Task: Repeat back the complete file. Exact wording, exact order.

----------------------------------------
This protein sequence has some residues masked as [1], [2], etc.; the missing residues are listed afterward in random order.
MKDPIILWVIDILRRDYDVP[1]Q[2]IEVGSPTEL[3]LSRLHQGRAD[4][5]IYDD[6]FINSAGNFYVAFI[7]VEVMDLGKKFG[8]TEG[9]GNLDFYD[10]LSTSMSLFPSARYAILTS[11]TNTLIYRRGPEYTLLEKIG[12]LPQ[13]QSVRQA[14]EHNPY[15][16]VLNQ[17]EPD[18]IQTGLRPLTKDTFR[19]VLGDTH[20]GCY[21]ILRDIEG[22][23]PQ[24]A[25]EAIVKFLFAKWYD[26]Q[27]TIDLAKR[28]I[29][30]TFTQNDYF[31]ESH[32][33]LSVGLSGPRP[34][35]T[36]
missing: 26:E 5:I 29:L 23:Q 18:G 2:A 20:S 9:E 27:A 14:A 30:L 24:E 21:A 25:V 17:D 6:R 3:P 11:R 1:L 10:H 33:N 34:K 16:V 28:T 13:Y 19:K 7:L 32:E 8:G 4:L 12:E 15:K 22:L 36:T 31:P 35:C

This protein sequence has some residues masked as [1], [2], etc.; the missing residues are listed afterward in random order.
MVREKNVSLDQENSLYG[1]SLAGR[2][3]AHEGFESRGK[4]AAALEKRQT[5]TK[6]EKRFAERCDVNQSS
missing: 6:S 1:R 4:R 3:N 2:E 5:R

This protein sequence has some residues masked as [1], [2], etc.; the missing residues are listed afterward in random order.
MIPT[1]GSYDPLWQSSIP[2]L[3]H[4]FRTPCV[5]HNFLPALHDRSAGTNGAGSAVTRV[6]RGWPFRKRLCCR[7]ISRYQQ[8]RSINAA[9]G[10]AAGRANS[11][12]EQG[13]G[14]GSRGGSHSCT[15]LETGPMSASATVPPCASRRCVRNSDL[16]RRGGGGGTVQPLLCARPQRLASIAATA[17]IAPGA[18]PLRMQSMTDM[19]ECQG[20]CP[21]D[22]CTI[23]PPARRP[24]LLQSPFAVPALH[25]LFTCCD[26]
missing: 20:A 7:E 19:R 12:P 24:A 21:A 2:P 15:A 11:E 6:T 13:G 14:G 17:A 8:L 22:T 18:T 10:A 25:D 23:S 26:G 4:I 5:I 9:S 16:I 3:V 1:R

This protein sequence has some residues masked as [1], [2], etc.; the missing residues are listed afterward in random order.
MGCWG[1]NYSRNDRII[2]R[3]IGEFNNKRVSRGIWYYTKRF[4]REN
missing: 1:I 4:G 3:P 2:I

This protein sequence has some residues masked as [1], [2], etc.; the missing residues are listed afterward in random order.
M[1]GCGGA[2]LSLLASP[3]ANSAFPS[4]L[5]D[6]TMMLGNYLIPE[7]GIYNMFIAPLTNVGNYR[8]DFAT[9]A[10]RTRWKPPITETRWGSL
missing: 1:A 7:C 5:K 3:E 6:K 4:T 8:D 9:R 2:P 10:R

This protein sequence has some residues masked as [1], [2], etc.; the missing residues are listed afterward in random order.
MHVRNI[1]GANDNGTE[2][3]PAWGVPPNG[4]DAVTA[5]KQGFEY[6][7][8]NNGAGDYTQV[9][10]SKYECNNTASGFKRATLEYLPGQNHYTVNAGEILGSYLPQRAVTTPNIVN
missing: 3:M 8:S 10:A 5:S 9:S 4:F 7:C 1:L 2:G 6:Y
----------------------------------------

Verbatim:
This protein sequence has some residues masked as [1], [2], etc.; the missing residues are listed afterward in random order.
MKDPIILWVIDILRRDYDVP[1]Q[2]IEVGSPTEL[3]LSRLHQGRAD[4][5]IYDD[6]FINSAGNFYVAFI[7]VEVMDLGKKFG[8]TEG[9]GNLDFYD[10]LSTSMSLFPSARYAILTS[11]TNTLIYRRGPEYTLLEKIG[12]LPQ[13]QSVRQA[14]EHNPY[15][16]VLNQ[17]EPD[18]IQTGLRPLTKDTFR[19]VLGDTH[20]GCY[21]ILRDIEG[22][23]PQ[24]A[25]EAIVKFLFAKWYD[26]Q[27]TIDLAKR[28]I[29][30]TFTQNDYF[31]ESH[32][33]LSVGLSGPRP[34][35]T[36]
missing: 26:E 5:I 29:L 23:Q 18:G 2:A 20:S 9:E 27:A 14:A 30:L 24:E 21:A 25:V 17:D 6:R 3:P 11:R 1:L 10:H 33:N 34:K 16:V 28:T 13:Y 19:K 7:L 32:E 8:G 4:L 12:E 15:K 22:L 36:T 31:P 35:C

This protein sequence has some residues masked as [1], [2], etc.; the missing residues are listed afterward in random order.
MVREKNVSLDQENSLYG[1]SLAGR[2][3]AHEGFESRGK[4]AAALEKRQT[5]TK[6]EKRFAERCDVNQSS
missing: 6:S 1:R 4:R 3:N 2:E 5:R

This protein sequence has some residues masked as [1], [2], etc.; the missing residues are listed afterward in random order.
MIPT[1]GSYDPLWQSSIP[2]L[3]H[4]FRTPCV[5]HNFLPALHDRSAGTNGAGSAVTRV[6]RGWPFRKRLCCR[7]ISRYQQ[8]RSINAA[9]G[10]AAGRANS[11][12]EQG[13]G[14]GSRGGSHSCT[15]LETGPMSASATVPPCASRRCVRNSDL[16]RRGGGGGTVQPLLCARPQRLASIAATA[17]IAPGA[18]PLRMQSMTDM[19]ECQG[20]CP[21]D[22]CTI[23]PPARRP[24]LLQSPFAVPALH[25]LFTCCD[26]
missing: 20:A 7:E 19:R 12:P 24:A 21:A 2:P 15:A 11:E 6:T 13:G 14:G 17:A 8:L 22:T 18:T 10:A 25:D 23:S 26:G 4:I 5:I 9:S 16:I 3:V 1:R

This protein sequence has some residues masked as [1], [2], etc.; the missing residues are listed afterward in random order.
MGCWG[1]NYSRNDRII[2]R[3]IGEFNNKRVSRGIWYYTKRF[4]REN
missing: 1:I 4:G 3:P 2:I

This protein sequence has some residues masked as [1], [2], etc.; the missing residues are listed afterward in random order.
M[1]GCGGA[2]LSLLASP[3]ANSAFPS[4]L[5]D[6]TMMLGNYLIPE[7]GIYNMFIAPLTNVGNYR[8]DFAT[9]A[10]RTRWKPPITETRWGSL
missing: 1:A 7:C 5:K 3:E 6:K 4:T 8:D 9:R 2:P 10:R

This protein sequence has some residues masked as [1], [2], etc.; the missing residues are listed afterward in random order.
MHVRNI[1]GANDNGTE[2][3]PAWGVPPNG[4]DAVTA[5]KQGFEY[6][7][8]NNGAGDYTQV[9][10]SKYECNNTASGFKRATLEYLPGQNHYTVNAGEILGSYLPQRAVTTPNIVN
missing: 3:M 8:S 10:A 5:S 9:S 4:F 7:C 1:L 2:G 6:Y